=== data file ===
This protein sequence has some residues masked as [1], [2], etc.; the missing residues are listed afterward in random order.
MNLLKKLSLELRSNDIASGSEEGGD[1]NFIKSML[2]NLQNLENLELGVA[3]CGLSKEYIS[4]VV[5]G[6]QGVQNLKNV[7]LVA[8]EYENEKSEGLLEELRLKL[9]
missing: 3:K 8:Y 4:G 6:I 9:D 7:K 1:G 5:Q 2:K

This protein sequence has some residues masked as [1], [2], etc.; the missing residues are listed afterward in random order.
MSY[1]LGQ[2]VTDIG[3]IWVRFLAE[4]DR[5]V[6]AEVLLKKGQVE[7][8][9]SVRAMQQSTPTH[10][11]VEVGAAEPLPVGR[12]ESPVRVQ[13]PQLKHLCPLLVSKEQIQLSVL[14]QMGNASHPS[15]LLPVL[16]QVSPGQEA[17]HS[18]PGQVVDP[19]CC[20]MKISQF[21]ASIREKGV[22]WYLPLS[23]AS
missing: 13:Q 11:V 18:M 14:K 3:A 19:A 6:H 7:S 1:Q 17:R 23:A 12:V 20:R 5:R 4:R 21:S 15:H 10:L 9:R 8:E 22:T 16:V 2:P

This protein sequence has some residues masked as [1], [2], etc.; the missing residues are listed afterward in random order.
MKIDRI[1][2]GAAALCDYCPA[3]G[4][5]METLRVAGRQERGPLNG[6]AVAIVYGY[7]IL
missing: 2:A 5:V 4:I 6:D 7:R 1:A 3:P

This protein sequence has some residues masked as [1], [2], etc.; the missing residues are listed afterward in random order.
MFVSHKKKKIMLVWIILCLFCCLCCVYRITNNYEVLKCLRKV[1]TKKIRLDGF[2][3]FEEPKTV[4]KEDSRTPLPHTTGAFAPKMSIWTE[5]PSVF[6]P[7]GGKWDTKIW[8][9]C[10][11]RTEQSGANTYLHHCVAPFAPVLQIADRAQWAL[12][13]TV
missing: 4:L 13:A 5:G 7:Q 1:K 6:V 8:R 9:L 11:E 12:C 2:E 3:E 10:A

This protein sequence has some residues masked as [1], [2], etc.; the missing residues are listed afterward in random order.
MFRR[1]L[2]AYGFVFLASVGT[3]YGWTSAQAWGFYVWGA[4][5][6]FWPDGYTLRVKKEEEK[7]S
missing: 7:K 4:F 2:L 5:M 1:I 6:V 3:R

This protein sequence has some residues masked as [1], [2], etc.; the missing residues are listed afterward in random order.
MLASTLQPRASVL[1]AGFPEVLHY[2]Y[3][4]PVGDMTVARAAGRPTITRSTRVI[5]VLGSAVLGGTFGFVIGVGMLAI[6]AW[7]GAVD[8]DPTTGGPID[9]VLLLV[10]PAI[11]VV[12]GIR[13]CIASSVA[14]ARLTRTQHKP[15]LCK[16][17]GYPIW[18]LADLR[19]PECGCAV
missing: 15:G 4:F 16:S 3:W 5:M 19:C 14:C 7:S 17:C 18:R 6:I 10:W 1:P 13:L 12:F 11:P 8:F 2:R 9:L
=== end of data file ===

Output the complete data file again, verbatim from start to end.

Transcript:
This protein sequence has some residues masked as [1], [2], etc.; the missing residues are listed afterward in random order.
MNLLKKLSLELRSNDIASGSEEGGD[1]NFIKSML[2]NLQNLENLELGVA[3]CGLSKEYIS[4]VV[5]G[6]QGVQNLKNV[7]LVA[8]EYENEKSEGLLEELRLKL[9]
missing: 3:K 8:Y 4:G 6:I 9:D 7:K 1:G 5:Q 2:K

This protein sequence has some residues masked as [1], [2], etc.; the missing residues are listed afterward in random order.
MSY[1]LGQ[2]VTDIG[3]IWVRFLAE[4]DR[5]V[6]AEVLLKKGQVE[7][8][9]SVRAMQQSTPTH[10][11]VEVGAAEPLPVGR[12]ESPVRVQ[13]PQLKHLCPLLVSKEQIQLSVL[14]QMGNASHPS[15]LLPVL[16]QVSPGQEA[17]HS[18]PGQVVDP[19]CC[20]MKISQF[21]ASIREKGV[22]WYLPLS[23]AS
missing: 13:Q 11:V 18:M 14:K 3:A 19:A 6:H 7:S 1:Q 17:R 23:A 12:V 20:R 5:R 4:R 21:S 15:H 10:L 9:R 8:E 22:T 16:V 2:P

This protein sequence has some residues masked as [1], [2], etc.; the missing residues are listed afterward in random order.
MKIDRI[1][2]GAAALCDYCPA[3]G[4][5]METLRVAGRQERGPLNG[6]AVAIVYGY[7]IL
missing: 2:A 5:V 4:I 6:D 7:R 1:A 3:P

This protein sequence has some residues masked as [1], [2], etc.; the missing residues are listed afterward in random order.
MFVSHKKKKIMLVWIILCLFCCLCCVYRITNNYEVLKCLRKV[1]TKKIRLDGF[2][3]FEEPKTV[4]KEDSRTPLPHTTGAFAPKMSIWTE[5]PSVF[6]P[7]GGKWDTKIW[8][9]C[10][11]RTEQSGANTYLHHCVAPFAPVLQIADRAQWAL[12][13]TV
missing: 4:L 13:A 5:G 7:Q 1:K 6:V 8:R 9:L 11:E 12:C 2:E 3:E 10:A

This protein sequence has some residues masked as [1], [2], etc.; the missing residues are listed afterward in random order.
MFRR[1]L[2]AYGFVFLASVGT[3]YGWTSAQAWGFYVWGA[4][5][6]FWPDGYTLRVKKEEEK[7]S
missing: 7:K 4:F 2:L 5:M 1:I 6:V 3:R

This protein sequence has some residues masked as [1], [2], etc.; the missing residues are listed afterward in random order.
MLASTLQPRASVL[1]AGFPEVLHY[2]Y[3][4]PVGDMTVARAAGRPTITRSTRVI[5]VLGSAVLGGTFGFVIGVGMLAI[6]AW[7]GAVD[8]DPTTGGPID[9]VLLLV[10]PAI[11]VV[12]GIR[13]CIASSVA[14]ARLTRTQHKP[15]LCK[16][17]GYPIW[18]LADLR[19]PECGCAV
missing: 15:G 4:F 16:S 3:W 5:M 19:C 14:C 7:S 17:C 18:R 6:I 10:W 1:P 13:L 12:F 11:P 8:F 2:R 9:L